Assuming we look at wild pigeons and doves then we can see their main diet consists of a variety of seeds and fruits. The perfect diet of a creature whom you would like to eat. This equals dark and tasty meat that, when stuffed with citrus and grapes and tossed over a grill (see, Hank, I pay attention) can equal some of the most delightful tasting bird you've ever tasted. Gamey, sprightly, and a bit woodsy in flavor.

Furthermore, it's more and more common for people to begin keeping them in roosts for food even within major cities. Uncommon are the days where city chickens, ducks, and geese were a novelty. Urban farming and bird raising for the purpose of eggs and meat has become a regular scene. It only makes sense that pigeons be as well.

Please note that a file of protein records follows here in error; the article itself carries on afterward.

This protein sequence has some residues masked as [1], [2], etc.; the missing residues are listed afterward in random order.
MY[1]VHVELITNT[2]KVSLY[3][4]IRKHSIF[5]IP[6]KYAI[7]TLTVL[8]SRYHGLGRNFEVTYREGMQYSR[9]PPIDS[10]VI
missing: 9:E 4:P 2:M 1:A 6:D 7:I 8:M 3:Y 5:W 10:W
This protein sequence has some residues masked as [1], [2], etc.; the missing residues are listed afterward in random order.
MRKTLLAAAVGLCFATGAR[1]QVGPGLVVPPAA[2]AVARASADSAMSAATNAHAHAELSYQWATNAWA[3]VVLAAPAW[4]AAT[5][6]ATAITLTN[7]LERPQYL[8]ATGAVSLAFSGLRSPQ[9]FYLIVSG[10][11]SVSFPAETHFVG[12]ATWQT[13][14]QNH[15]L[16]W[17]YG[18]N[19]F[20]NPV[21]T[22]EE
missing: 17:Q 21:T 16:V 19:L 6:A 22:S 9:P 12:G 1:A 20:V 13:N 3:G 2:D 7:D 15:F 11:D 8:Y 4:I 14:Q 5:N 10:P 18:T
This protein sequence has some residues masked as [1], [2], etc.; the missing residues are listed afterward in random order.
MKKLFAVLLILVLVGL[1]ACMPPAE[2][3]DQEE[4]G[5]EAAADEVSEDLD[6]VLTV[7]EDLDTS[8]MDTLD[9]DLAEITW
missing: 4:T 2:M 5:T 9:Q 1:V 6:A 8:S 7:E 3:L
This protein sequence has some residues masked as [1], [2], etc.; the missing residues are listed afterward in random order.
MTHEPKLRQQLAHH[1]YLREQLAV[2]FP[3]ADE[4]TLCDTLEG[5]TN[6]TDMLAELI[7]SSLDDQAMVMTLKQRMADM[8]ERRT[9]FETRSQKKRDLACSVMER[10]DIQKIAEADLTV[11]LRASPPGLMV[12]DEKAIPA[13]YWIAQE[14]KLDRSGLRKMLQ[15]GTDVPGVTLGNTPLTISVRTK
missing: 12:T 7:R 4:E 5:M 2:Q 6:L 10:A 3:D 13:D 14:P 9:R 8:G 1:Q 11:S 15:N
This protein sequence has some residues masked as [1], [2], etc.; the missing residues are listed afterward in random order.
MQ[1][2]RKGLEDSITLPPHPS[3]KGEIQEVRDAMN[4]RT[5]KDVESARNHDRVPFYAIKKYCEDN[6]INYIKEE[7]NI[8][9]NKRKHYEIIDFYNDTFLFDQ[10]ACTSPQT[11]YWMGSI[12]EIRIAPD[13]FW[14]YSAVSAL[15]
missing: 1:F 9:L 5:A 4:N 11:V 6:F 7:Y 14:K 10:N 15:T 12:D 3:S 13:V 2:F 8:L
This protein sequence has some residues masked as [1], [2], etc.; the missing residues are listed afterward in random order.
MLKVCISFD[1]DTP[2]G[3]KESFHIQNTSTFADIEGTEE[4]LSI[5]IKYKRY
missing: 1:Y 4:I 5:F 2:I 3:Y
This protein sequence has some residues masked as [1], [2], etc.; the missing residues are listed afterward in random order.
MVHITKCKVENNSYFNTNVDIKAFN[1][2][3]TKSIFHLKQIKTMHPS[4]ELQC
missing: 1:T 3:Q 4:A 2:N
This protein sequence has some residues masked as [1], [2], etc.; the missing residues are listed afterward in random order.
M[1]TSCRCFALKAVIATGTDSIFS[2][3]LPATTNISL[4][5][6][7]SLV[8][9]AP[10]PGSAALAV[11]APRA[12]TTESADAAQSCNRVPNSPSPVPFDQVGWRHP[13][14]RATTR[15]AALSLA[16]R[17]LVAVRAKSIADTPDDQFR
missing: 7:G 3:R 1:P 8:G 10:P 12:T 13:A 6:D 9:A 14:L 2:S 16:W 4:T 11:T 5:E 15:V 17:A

And why not? Rock Pigeons, Wood Pigeons, turtledoves, and white doves are all now commonly kept in roosts by all sorts of families within the United States, though mostly by immigrant groups. In fact, the Passenger Pigeon is extinct in North America due to it's being hunted out for its tasty breasts by white settlers, so Anglo Americans have a history of eating pigeon meat.

Aside from these reasons there are plenty of religious ones to feast on these tasty turtledoves. According to the Tanakh, doves and pigeons are totally kosher (and perfect when rubbed with kosher salt, seared, and tossed into the oven). Second, within the Jewish faith they're the only birds that can be used for a korban (a type of sacrificial offering described in the Torah).

I recently was able to talk to my friend Sheng, the author of the only Hmong cookbook ever published, about the subject. Her family keeps a pigeon roost in their backyard for food. They're sustained on a seed mixture and a variety of healthy breads and bits of leftover fruit and vegetables. This, plus a large roost that gives them plenty of space to exercise makes for huge, hearty birds with lots of fat and meat to them.